Ultimately, I think all Americans want to find solutions to the same problems that plague our nation--we have that common ground--and we all need to be honest about what hasn't worked and why it hasn't worked in solving these problems.
That comes down to the necessity of change--that elusive something we want, and which Mr. Trump managed to make trump any of the frightening things he said and did."
And here's an additional thought: while I do advocate radical changes--both to the way our government governs and to the manner in which the major political parties conduct their business relative to the American people they claim to serve--my hunger for change did not lead me to vote for Donald Trump. I do believe his words and actions were motivated by reactionary hate and lack of respect. But insofar as he is willing to bring about change that will improve the lives of Americans who have suffered, we have an obligation to work with him to affect that change--just as we should, should his rhetoric or policies reflect hate or hurt anyone, vehemently stand in opposition to such rhetoric or policies."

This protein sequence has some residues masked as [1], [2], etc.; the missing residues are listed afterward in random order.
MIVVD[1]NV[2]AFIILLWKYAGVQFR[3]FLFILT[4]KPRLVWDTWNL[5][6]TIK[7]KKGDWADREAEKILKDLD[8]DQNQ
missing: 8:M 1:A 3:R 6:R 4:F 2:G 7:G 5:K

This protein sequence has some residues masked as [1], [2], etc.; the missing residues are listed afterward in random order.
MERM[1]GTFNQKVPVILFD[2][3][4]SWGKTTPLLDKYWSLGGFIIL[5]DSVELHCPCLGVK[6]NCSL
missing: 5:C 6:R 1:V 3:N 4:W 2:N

This response did elicit comments from Facebook friends, and the discourse that followed--their thoughts and my responses--is, I hope, the kind of discourse we can once again have in our nation: that we can disagree without screaming, that we can have civil discussions in an effort to arrive at solutions to the problems that plague us. Here is the resulting conversation (I'm using only initials for my Facebook friends):
KM: You think it might have been the economy? Or is that too simple?....Look at Obamacare bills that have come out, not really that far-fetched....Real people, real bills....
Scott Winkler: I think we've disagreed in the past on matters of economic policy, Kevin. We've tried trickle-down for the last 35 years and look where it's gotten us. And I'm certain we disagree on matters of healthcare, as well. From my perspective, healthcare should not be driven by profit (for insurance companies, for big pharma, for anyone). I believe healthcare in a nation as wealthy as ours is a birthright. The premise of insurance is spreading the cost to make it more affordable and streamline the system. Medicare for all would be the ultimate "insurance" policy in this regard.